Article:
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I finished reading Michael Feathers' book this week, and I am absolutely thrilled.  This is my first book review on this blog, and I hope it gives a good idea of the book, so that people can make an informed decision on whether to spend their time reading it.

The book is about a programmer's worst nightmare: legacy code.  I don't know a person that has never "inherited" an unfamiliar code base from another programmer.  It really happens to everyone.  Heck, even turning back to your own old projects might make you go "Gee, what was I thinking back then?".

First comes the definition of "legacy code".  According to Mr. Feathers this is just code that you don't know how to change.  You don't know if a change works, or breaks something else.  Plain and simple, this is code with no test coverage.  Forget documentation, forget "nice" design, if you don't have tests to run, then you are stuck in legacy land.  I liked the definition, because I have seen many times that beauty is in the eye of the beholder.  One's idea of pretty and simple design is another man's nightmare.  When you need to change a legacy program, you need to modify or add behavior to it.  There is no better way to know if you have kept the original behavior the same.  Actually tests are the only way to know with a satisfactory degree of certainty.

The book teaches a disciplined method of introducing tests for old code, and then modifying it safely.  It describes low-risk techniques of modifying the code, so that you can get any tests in place.  This is what I liked best: you get to see some really ugly code, and it all gets tested, and refactored into something significantly better.  The excuse of "my code base is so messy that I can't write any tests for it" does not work for me anymore.  The text clearly identifies the root of all evil that makes testing hard: excessive dependencies in code.  It provides the theoretical basis of identifying possible change points, and gives us reasoning tools that help when assessing what is the easiest thing to test that will provide us with the greatest value.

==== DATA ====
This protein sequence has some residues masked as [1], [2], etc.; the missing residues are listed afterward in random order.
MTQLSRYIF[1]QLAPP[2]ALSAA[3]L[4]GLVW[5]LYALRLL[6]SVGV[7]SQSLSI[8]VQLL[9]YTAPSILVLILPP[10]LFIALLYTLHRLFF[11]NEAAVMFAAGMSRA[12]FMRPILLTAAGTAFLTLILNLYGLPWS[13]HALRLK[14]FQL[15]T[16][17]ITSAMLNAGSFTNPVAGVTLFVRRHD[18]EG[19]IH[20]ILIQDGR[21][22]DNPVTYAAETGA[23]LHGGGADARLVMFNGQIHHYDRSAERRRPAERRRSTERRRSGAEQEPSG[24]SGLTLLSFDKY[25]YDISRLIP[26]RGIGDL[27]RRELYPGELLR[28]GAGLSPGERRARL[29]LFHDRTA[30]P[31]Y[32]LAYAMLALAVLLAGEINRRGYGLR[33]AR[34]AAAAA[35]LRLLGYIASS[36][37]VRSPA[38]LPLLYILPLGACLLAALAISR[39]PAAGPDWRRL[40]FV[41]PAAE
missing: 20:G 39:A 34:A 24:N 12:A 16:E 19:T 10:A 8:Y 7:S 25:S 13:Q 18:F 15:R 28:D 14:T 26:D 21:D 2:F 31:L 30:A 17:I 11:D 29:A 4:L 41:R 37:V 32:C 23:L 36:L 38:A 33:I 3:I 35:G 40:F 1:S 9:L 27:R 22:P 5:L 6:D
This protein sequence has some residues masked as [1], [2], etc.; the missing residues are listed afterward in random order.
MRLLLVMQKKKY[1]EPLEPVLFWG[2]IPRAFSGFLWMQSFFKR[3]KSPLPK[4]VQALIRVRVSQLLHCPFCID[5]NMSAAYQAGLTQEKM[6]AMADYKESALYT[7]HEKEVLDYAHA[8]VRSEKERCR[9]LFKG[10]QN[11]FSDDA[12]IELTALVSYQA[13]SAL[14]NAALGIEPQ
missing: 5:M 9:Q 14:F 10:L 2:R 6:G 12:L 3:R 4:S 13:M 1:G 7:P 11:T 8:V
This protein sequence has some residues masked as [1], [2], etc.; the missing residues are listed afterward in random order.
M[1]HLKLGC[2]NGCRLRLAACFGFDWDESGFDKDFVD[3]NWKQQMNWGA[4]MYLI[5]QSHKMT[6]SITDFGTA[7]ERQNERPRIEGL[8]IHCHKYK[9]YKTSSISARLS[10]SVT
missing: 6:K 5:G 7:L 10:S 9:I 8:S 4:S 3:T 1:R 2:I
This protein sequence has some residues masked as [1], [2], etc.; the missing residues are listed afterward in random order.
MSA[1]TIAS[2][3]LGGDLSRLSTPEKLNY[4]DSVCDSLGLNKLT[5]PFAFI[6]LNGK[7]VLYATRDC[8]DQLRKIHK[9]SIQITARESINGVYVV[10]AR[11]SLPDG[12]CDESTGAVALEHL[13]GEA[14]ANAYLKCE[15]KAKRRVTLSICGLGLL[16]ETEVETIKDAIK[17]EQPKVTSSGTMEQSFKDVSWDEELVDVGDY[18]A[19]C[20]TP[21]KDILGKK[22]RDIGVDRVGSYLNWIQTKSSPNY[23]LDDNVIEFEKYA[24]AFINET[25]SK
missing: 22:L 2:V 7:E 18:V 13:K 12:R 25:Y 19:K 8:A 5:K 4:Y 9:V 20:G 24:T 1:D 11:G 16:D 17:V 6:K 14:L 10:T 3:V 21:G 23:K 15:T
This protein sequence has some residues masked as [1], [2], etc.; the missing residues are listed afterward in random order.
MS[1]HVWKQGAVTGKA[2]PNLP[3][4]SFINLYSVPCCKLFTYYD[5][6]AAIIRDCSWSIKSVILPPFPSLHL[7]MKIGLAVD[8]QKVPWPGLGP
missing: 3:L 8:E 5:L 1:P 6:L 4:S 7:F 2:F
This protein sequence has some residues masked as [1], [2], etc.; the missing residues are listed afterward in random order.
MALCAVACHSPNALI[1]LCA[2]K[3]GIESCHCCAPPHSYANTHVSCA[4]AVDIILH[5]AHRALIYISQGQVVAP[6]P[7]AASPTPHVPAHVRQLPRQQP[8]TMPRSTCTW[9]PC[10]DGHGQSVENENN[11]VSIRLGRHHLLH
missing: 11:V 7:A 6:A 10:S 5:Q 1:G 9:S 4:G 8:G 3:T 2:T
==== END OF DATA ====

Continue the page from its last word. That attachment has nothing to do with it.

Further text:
Michael Feathers has provided many examples of bad code patterns, and has shown possible ways of fixing them.  You have a really messy code base?  A procedural one, that has no structure?  One that is all API calls, without any abstraction?  Huge classes and methods that seem impossible to create in a test harness?  Mr. Feathers has seen it all and can guide you through killing those monsters.  What if you don't really have time to add tests for old behavior and make the code look better?  Your manager wants that feature added right now!  The sprout method and sprout class techniques allow you to implement a feature using test-driven development and make it work with the rest of the system.  You don't pollute the existing code and you have a tiny oasis of tested code now.  You just have to make sure that it grows over time!

The last part of the book is a very complete catalog of dependency breaking techniques.  This is the most valuable part.  It will show you how to eliminate or replace external dependencies, how to fake troublesome classes in your tests, how to test only that method without doing the socket operations or database calls it performs most of the time.  The techniques are really ingenious and work best in object-oriented languages.  Procedural languages like C have not been forgotten: you can do some thorough testing and refactoring there too.

The book is not limited to only one language.  It contains examples in C++, C#, Java and C.  I even saw a Ruby example in there.  It has a strictly hands-on approach, and drives you carefully through the mechanics of all changes.  It has changed the way I look at legacy code, and I hope it will do so for anyone else that reads it.  I highly recommend it!

Hristo Deshev is a Principal Software Engineer at Telerik
About the Author

Hristo Deshev

Hristo Deshev is a Principal Software Engineer at Telerik.


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